25 Apr 2020


After being hit hard by trichomonosis  (see here) in recent years Greenfinches seem to be staging a bit of a local recovery with flocks of up to 20-30 birds in our garden during the winter. Numbers have reduced as birds start pairing up and breeding but we still have a a few knocking around and i've recently ringed several.

This male was interesting as most of the 2nd calendar year Greenfinches we catch have moulted all their greater coverts during their post juvenile moult. This one had a distinct moult contrast with two retained juvenile greater coverts - probably less than 10% of Greenfinches show this.

15 Apr 2020

Finches and Wagtails in the garden.

We've had a few Chaffinches and Goldfinches in the garden recently and with the improved weather and drop in wind speed I've managed to set a couple of mist nets and ring a few as I suspect some of these will be migrants fattening up before moving back to the continent / Scandinavia to breed.

What really surprised me was the Linnets dropping into feed with the other finches. I'd heard them over the garden before and a few pairs breed locally every year but I'd never seen one on the ground. The first I knew they were around was when I caught one followed very quickly by another. Both were 2nd calendar year males (Euring 5) but in very different plumages. The first bird only had small tinges of pink on the breast but the other was much brighter.

Linnets can be hard to age this time of year but the central tail feathers on these birds were the giveaway. Both had very pointed central tail feathers typical of juvenile birds.

Linnet 5 male - 1st bird above & 2 nd bird below.

I did catch a few Chaffinches and these were interesting as the wing length suggested they are Scandinavian birds moving through as opposed to our local breeders.

The bird below was aged as a 2nd calendar year female as it had a single retained juvenile greater covert left over from its post juvenile moult last year. This is browner than the adult ones which are much darker wit ha broad white tip. Again, the tail was an additional clue to the age.

Another bird I was pleased to catch was a female Pied Wagtail. I don't catch many of these and this one seems to be nest building nearby. Again it was a 2nd calendar year bird (Euring 5) aged by the moult contrast in the greater coverts with two retained juvenile feathers contrasting with the newer adult type it acquired in its post juvenile moult last year.

It wasn't all about the small birds though. Wood Pigeons are a big bird to handle by yourself but I managed to extract this one and ring it. A beautiful bird close up.

Apologies for the state of my nails and fingers. They're covered in paint after taking the opportunity to touch up the paint work on my 1976 ex-army Lightweight Landrover. Actually, I ended up repainting the whole vehicle, removing the wheels and painting them as well.

9 Apr 2020

Large Bee Fly

We've been lucky enough to have Large Bee Flies in the garden for the last two springs. I didn't know much about them until I saw them last year. Here's a bit about them:

Bombylius major (commonly named the large bee-fly or the dark-edged bee-fly) is a parasitic bee mimic fly. B. major is the most common type of fly within the Bombylius genus. The fly derives its name from its close resemblance to Bumble bees and are often mistaken for them.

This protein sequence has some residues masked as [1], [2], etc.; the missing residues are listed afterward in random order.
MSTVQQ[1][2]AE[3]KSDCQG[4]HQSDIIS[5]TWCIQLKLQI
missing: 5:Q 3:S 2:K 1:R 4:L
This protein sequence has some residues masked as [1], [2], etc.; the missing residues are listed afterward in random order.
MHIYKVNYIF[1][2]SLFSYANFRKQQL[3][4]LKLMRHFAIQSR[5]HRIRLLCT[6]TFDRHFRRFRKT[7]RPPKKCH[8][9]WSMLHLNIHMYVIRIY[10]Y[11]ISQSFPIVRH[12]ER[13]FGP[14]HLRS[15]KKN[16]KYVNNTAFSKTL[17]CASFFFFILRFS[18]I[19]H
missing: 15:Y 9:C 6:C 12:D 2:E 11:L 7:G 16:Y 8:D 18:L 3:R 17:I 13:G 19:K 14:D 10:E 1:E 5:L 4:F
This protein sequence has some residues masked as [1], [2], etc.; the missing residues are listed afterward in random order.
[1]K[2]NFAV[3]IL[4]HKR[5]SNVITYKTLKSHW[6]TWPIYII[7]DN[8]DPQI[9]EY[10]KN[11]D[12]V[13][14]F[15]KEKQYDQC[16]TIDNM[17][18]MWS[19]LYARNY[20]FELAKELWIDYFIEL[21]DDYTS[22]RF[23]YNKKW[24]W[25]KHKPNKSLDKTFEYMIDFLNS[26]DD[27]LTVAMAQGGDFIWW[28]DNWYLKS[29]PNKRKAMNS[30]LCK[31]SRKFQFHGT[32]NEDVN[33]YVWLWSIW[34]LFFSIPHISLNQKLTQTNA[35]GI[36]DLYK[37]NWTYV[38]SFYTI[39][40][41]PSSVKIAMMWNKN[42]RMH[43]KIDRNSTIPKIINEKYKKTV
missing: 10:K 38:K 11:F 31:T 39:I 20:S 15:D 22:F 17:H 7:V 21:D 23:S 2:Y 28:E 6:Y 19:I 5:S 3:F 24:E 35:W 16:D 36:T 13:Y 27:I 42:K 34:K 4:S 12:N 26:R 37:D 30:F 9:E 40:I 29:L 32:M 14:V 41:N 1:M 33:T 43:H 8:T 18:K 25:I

B. major exhibits a unique flight behaviour known as "yawing" and plays a role in general pollination, without preference of flower type. The fly does not bite, sting, or spread disease. However, the fly uses this mimicry of bumblebees to its own advantage, allowing close access to host solitary bee and wasp nests in order to deposit its eggs. After hatching, the larvae find their way into the nests to parasitically feed on the grubs.

Photographing them is pretty difficult as they move so fast! 

And a short video:

We've got a colony of Mining Bees in the garden so they're probably parasitising these.

4 Apr 2020

More garden ringing

With the wet and windy weather recently I haven't had a chance to do much garden ringing but with the improvement over the last week now on government imposed lockdown I'll be doing more. I have deployed the whoosh net  (see details here) to try and catch some less regularly ringed garden birds that we don't normally get in a mist net!

Star birds recently have been two Mallards, A Collared Dove and a female Magpie. The Magpie was interesting as its one of a pair nest building in our neighbours garden. It was sexed as a female as it had the beginnings of a brood patch and aged as a 2nd calendar year bird on the extent of black on the 1st primary. The other half of the pair, presumably the male, is ringed on the left leg so is one of the birds I caught last year.

Collared Doves are also nice to catch as they're generally fast fliers and very agile. This one was sexed as a male but its pretty hard to distinguish.

Every year we get Mallard visiting the ditch in the back garden before it dries up in the summer and I was more than pleased to catch and ring these two! It'll be interesting to see if these are the same birds we get every year and they come back next year.

Jays have also featured and I've caught three in the last couple of weeks. One was an adult female that must be nesting nearby as she had the start of a brood patch.